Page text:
Got questions about the NBN rollout, or how it will affect your services? We’ve put together a list of the most common questions about the NBN below.
What is the NBN and when can I connect?
The NBN is an Australia-wide broadband network with the aim of connecting all Australians to fast internet. The roll-out started back in 2014, and the fixed wiring service is currently due for completion is 2020 with the wireless network upgrade works due to be completed in 2022. NBN infrastructure is being installed progressively in different areas, so click here to check if NBN is available at your address yet.
When will my existing internet be cut off?
The existing copper cabling network will eventually be disconnected for most households throughout Australia, but the exact date of disconnection depends on your location.
You should receive a letter from NBN Co regarding the disconnection date of your landline services, and should be notified a few months prior to the disconnection date so you have time to switch to an NBN internet plan. You may also receive letters from your internet provider.
Why are there so many different types of connection technologies?
Australians were originally promised a world leading fibre internet service with claims that each home would have its own fibre connection. Unfortunately due to politics and budgetary constraints, the vast majority of Australians now have to settle with a significantly restrained hybrid internet service. This means optical fibre will only run to a central location (usually in the street or basement of an apartment building) and then either new or existing copper cabling systems will be utilised to get the internet service to each home. Only the lucky few will receive the full FTTP (fibre to the premises) service which provides the highest speed capability.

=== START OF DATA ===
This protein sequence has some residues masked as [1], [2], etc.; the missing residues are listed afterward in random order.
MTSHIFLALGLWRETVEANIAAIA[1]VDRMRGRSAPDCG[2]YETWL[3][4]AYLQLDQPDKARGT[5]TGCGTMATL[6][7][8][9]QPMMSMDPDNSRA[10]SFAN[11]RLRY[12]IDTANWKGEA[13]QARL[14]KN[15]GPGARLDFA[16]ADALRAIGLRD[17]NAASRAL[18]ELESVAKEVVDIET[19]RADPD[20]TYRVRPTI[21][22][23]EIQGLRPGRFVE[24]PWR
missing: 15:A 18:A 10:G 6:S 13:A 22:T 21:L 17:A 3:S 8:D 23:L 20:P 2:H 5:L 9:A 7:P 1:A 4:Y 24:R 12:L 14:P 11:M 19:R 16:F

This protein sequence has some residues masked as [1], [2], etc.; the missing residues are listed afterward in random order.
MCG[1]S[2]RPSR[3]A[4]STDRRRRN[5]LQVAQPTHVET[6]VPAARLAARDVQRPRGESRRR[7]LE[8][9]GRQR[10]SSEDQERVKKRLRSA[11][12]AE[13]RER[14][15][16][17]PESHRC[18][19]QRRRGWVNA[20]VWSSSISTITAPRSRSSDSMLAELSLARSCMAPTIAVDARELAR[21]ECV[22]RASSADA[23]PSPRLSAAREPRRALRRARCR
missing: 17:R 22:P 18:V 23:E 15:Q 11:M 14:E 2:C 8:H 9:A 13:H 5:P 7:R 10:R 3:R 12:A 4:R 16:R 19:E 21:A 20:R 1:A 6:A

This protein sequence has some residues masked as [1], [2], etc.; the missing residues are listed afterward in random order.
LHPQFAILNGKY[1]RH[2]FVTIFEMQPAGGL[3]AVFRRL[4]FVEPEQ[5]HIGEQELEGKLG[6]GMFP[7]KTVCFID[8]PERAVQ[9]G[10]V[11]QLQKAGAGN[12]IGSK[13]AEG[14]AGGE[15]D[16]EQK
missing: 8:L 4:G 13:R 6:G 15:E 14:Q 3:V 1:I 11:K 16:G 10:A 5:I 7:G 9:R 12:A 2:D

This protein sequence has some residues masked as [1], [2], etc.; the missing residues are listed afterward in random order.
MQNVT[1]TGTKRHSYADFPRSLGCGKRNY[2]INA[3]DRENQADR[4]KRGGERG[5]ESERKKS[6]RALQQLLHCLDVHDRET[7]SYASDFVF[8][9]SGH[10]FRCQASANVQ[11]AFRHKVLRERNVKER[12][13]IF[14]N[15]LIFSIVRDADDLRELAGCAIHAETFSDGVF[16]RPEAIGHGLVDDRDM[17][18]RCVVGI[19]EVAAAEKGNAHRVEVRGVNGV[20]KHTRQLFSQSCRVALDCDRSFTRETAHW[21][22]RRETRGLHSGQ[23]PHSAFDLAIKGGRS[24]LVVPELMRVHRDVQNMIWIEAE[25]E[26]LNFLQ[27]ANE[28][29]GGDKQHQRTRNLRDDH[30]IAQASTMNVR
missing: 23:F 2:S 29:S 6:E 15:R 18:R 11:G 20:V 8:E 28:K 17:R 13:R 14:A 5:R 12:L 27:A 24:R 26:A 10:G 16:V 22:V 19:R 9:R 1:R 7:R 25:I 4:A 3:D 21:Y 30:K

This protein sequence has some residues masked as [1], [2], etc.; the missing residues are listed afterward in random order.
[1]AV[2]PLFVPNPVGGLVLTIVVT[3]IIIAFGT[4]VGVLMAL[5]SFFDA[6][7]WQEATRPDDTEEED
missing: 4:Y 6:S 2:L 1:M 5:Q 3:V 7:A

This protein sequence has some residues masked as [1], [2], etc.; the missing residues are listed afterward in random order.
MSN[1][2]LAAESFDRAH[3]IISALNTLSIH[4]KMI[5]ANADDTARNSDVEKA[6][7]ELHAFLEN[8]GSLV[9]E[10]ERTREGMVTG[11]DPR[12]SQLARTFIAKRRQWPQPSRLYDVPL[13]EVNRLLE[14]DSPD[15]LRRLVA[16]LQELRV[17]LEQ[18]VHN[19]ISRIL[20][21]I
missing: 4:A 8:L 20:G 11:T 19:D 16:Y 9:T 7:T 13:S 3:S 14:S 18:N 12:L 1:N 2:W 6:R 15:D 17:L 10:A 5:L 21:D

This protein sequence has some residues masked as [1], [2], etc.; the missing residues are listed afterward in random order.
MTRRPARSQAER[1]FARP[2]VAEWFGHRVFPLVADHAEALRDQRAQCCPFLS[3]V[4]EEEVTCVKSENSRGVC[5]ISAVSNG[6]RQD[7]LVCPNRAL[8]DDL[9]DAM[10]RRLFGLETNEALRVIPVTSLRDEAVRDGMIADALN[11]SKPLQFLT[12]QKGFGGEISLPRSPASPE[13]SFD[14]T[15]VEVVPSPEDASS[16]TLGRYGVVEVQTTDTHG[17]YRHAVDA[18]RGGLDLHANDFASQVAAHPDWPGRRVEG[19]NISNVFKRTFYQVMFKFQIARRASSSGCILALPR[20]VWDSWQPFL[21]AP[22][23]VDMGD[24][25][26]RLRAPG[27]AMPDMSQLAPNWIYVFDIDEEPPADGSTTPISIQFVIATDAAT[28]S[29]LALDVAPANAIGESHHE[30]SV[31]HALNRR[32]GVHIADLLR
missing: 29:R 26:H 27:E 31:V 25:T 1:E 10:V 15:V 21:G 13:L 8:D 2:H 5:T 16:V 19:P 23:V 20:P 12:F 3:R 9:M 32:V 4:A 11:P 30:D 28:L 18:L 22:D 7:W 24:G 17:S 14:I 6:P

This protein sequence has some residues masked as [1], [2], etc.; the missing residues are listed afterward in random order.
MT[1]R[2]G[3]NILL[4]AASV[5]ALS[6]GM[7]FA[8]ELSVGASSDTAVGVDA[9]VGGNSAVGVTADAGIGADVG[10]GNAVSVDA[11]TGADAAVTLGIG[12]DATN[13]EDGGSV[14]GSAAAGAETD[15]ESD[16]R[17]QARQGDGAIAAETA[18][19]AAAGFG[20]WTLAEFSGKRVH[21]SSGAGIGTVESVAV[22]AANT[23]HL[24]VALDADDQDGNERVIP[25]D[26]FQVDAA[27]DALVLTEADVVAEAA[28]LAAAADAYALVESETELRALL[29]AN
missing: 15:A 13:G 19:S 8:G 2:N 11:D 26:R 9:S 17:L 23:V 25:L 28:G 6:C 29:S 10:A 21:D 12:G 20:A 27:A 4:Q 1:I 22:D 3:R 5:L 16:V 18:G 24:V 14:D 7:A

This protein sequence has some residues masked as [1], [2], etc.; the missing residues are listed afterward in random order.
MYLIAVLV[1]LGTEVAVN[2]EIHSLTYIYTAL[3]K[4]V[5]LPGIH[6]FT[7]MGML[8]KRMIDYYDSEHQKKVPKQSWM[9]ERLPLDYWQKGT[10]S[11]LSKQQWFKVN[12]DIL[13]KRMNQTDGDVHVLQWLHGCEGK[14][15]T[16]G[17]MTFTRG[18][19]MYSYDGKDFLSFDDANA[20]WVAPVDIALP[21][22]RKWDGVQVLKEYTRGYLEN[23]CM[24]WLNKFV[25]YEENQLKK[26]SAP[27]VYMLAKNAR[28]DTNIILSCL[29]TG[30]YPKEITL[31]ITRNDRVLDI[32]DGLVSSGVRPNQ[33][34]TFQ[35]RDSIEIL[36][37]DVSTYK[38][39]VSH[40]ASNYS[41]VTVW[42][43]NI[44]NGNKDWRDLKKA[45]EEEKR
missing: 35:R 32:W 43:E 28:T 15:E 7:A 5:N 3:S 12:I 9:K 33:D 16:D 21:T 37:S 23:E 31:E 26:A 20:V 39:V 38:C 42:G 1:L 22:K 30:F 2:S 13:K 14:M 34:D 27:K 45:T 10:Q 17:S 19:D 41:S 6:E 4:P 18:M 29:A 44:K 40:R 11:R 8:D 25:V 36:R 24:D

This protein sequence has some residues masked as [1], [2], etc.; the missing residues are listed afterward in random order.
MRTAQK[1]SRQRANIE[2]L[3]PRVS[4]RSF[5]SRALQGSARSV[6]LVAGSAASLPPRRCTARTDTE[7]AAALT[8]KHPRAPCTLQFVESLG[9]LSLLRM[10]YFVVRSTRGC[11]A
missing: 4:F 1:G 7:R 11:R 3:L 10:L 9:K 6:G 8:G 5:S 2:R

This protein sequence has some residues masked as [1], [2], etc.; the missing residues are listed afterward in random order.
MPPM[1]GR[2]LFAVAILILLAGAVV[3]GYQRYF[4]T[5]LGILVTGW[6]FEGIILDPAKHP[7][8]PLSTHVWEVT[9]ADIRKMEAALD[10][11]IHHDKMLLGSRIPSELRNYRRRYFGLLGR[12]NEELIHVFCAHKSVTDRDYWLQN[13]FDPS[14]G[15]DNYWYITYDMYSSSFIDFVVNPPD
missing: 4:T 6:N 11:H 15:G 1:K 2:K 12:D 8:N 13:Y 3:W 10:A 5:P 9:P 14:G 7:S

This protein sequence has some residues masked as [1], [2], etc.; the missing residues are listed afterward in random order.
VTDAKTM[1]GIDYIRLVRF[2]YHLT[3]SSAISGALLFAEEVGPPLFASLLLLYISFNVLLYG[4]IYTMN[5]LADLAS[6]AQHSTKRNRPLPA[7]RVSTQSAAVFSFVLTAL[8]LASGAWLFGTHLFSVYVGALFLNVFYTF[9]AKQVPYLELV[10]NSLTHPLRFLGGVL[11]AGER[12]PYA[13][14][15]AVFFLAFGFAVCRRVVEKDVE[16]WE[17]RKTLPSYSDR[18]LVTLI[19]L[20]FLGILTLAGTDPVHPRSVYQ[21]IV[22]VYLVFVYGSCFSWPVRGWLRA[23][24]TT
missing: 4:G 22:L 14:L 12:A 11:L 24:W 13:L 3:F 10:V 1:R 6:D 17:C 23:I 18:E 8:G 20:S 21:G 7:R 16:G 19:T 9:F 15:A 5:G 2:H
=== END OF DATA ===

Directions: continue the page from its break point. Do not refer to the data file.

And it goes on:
There are seven different types of connection technologies currently being used for NBN connections throughout Australia. This is generally determined by the area of your connection, so most people do not get a choice.
The different types are:
- FTTP (Fibre to the Premises)
- FTTN (Fibre to the Node)
- FTTB (Fibre to the Building/Basement)
- FTTC (Fibre to the Curb)
- HFC (Hybrid Fibre Coaxial)
- Fixed Wireless
For those tech-types who want to learn more about the different technologies and what that will mean for their NBN connection, click here.
What if I want my NBN connection in a different location in the house?
The NBN technician that comes to install a new NBN point at your home will probably choose to install it in a location that is close to the street. But you have a choice! The iiNet website states that “where new equipment or physical connection work is required you will be able to discuss your options with the technician. It’s important to understand that you’re allowed to discuss alternative options for installation and do not have to accept the recommended installation points suggested by the technician.”
Once the NBN equipment is installed in your home, your phone and internet should be connected and ready to use. However, you are limited to that single hard-wired connection point. If you want more phone/data points available in different locations around your home, you will need to contact a local electrician like Kenner Electrics to do these rewiring works.
Is it worth getting Ethernet/data points installed if I have good WiFi?
With the growing number of wireless devices being connected in the Aussie home, having a reliable wired network is more important than ever. The best way to think about this is like a road during peak hour; the more cars are on the road, the slower everyone moves. The same goes with WiFi.